Restaurant Insurance Basics
Restaurant insurance, also called restaurant protection insurance, is not a product that you just go out and buy without knowing what you are looking for. In fact, it is one of the most important purchases you will ever make. In short, restaurant insurance covers everything involved in your restaurant, starting from your building and supplies to the staff and customers themselves. In most cases, a typical restaurant insurance policy contains the following:
General Liability: This protects you from lawsuits based on property damage or injury caused by your business and is mandatory for all restaurant owners. Usually, the law mandates this when a customer or member of the public suffers any sort of damage or injury while visiting your restaurant. Similarly, if there is any injury caused to a customer within the restaurant premises and the restaurant owner is responsible, then this is covered as well. As a result, general restaurant insurance takes care of you in situations such as theft, injury or death occurring at your restaurant. It’s best that you check the details with your lawyer before taking up a restaurant insurance plan.
Professional Liability: Similar to general liability insurance, this type of plan is in place to protect your business against negligence claims made against your business. This protects your staff, especially your waiters and kitchen staff, who work in close contact with customers every day. Claims made against restaurants and other commercial establishments are usually for negligence (such as serving bad food or giving improper or poor service) and are often won by the restaurant owners themselves. Professional liability insurance ensures that you don’t end up paying thousands of dollars in court settlements and compensations for negligence committed by your staff. As with the other types of restaurant insurance, professional liability insurance is mandatory for all restaurant owners. To get the best rates, however, you need to have your business inspected every few years by an independent body, which will verify that your establishment adheres to all industry standards.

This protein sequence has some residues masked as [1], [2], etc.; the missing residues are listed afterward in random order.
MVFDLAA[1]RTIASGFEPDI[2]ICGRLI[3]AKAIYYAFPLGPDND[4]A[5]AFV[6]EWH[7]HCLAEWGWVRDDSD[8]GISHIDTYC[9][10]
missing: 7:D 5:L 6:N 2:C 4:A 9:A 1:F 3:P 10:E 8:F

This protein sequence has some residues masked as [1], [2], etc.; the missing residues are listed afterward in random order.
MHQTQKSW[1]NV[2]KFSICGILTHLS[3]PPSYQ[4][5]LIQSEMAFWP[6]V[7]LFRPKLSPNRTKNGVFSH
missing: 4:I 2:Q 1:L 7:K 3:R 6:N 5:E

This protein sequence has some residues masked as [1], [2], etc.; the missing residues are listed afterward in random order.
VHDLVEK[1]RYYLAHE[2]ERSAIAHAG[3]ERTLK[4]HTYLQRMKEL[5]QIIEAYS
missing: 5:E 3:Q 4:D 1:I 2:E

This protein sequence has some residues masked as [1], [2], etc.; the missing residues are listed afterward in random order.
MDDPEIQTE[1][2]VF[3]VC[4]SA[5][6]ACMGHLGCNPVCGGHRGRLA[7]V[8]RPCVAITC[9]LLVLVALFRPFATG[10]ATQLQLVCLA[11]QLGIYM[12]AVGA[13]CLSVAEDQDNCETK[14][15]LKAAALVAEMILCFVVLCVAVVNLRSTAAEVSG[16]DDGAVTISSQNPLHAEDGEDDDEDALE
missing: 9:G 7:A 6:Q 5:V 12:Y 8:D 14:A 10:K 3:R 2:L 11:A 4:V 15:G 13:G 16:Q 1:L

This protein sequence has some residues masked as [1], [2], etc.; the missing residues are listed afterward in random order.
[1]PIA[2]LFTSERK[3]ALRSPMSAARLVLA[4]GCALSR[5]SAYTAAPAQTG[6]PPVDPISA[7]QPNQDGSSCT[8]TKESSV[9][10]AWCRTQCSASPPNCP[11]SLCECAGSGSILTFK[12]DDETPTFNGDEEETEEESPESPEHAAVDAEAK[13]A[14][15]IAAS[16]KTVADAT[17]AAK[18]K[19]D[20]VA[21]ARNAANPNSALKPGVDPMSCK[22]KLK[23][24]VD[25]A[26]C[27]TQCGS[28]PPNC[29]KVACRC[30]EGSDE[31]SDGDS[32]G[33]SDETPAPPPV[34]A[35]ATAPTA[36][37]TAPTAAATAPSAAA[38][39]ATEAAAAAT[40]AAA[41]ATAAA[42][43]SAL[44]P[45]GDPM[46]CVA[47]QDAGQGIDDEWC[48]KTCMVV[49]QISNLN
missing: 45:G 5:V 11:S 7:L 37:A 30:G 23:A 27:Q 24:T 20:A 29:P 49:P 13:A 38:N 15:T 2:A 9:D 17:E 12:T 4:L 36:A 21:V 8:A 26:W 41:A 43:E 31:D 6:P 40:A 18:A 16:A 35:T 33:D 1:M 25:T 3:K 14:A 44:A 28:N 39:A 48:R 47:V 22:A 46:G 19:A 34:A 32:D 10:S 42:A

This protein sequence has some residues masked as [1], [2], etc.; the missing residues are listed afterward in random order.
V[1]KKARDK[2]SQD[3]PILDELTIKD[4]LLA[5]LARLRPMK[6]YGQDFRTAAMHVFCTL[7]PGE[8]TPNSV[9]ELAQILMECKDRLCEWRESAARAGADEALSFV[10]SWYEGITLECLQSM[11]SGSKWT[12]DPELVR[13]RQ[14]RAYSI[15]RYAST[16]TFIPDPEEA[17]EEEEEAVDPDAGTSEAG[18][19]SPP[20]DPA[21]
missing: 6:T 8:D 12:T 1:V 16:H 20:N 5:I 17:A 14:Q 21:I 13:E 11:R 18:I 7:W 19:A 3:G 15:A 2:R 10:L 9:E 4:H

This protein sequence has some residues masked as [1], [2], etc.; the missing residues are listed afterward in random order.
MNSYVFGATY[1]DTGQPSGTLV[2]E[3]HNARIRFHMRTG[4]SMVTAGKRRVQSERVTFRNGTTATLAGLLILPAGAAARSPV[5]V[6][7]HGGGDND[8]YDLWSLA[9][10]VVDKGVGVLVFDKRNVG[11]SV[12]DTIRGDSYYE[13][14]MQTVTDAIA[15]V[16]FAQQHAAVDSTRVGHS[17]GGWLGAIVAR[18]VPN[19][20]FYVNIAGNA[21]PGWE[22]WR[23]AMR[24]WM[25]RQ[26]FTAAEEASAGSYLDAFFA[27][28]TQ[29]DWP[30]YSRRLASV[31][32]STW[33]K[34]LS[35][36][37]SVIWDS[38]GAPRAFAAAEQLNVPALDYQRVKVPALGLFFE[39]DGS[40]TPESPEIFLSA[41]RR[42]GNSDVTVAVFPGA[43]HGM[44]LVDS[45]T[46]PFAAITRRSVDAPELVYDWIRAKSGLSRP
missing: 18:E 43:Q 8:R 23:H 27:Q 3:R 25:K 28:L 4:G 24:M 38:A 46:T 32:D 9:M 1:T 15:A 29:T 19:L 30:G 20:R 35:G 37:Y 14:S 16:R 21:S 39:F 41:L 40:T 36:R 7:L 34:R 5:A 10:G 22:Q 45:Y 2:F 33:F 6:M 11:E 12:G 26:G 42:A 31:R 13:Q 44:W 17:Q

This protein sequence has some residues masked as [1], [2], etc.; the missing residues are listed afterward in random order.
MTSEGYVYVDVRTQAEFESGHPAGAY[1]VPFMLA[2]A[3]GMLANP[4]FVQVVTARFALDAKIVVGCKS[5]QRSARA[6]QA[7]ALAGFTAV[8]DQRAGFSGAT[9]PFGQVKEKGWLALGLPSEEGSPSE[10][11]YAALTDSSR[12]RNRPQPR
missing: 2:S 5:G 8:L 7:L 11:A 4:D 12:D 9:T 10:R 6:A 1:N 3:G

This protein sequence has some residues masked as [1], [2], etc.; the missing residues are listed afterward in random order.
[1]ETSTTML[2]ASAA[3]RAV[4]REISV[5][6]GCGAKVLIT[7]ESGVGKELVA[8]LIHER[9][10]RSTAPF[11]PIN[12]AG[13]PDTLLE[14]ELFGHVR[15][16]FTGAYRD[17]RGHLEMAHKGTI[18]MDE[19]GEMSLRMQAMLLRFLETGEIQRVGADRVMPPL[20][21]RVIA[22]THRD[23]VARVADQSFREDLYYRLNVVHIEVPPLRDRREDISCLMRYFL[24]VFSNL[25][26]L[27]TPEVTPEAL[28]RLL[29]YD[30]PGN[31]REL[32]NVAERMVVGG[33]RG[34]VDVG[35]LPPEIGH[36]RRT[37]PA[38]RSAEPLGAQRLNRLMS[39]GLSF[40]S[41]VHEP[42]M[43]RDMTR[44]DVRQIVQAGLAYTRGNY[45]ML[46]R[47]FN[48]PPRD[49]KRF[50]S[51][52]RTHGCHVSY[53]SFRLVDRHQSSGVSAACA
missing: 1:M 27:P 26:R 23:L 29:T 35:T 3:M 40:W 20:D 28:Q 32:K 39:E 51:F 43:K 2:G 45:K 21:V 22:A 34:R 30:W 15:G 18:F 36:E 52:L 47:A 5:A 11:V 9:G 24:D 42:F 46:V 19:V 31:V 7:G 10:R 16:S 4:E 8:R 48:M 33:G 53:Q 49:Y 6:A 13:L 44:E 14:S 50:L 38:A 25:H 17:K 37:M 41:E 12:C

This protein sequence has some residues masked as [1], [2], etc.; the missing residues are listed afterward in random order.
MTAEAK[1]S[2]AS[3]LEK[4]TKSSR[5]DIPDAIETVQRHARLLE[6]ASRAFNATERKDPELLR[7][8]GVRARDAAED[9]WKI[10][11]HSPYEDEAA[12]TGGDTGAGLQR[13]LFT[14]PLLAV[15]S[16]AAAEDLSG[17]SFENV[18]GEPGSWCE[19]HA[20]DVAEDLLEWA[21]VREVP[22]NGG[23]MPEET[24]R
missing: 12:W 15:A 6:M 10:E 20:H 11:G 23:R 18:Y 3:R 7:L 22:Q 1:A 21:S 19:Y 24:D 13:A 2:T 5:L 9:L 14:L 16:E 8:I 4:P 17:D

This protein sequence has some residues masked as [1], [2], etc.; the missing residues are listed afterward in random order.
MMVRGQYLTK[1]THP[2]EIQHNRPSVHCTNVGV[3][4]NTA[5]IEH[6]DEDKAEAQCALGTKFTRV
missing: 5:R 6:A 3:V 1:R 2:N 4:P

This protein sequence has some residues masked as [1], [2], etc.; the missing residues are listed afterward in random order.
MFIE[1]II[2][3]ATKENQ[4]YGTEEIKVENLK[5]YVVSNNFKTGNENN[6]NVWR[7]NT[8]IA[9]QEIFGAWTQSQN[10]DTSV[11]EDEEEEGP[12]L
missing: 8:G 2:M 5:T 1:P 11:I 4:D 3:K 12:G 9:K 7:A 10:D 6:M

Employee Liability: Similar to the above-mentioned policy, this is another type of restaurant insurance policy that covers your staff in the event of accidents occurring on the job. Commonly, liability claims occur when waitresses slip on a restaurant floor or are struck by a busy and drunken restaurant patron. Your employees may also be injured due to the increased speed with which dishes are moved in many modern restaurants. In addition, restaurants run the risk of a high employee turnover rate, which increases the risk of employers hiring illegal aliens, which is a common occurrence in the United States. A good restaurant insurance policy takes these possible hazards into account and provides you with adequate protection.
Alcohol Policies: Serving alcohol at a restaurant is perhaps one of the most controversial issues related to dining establishments. Some restaurants and hotels voluntarily remove serving alcohol from their menus, while others have been forced to do so by government regulations. There is also a complex issue of why restaurants are required by law to remove alcohol from their premises in other states (but not in their home state). At the end of the day, it is up to the consumer to understand what his or her responsibilities are, and whether or not those responsibilities are being met. This is where restaurant insurance coverage comes into play.
A number of things happen when you operate a restaurant. Customers and employees come into frequent contact with each other, sometimes causing injuries; customers may trip over food or drink that has been dropped onto a customer’s table; and other items occur which may cause damage to the property or injuries to employees. All of these things can occur without the establishment actually doing anything wrong. For these reasons, it is important to protect yourself against liability lawsuits. Having the proper restaurant insurance coverage can help you avoid financial hardship in case something does happen.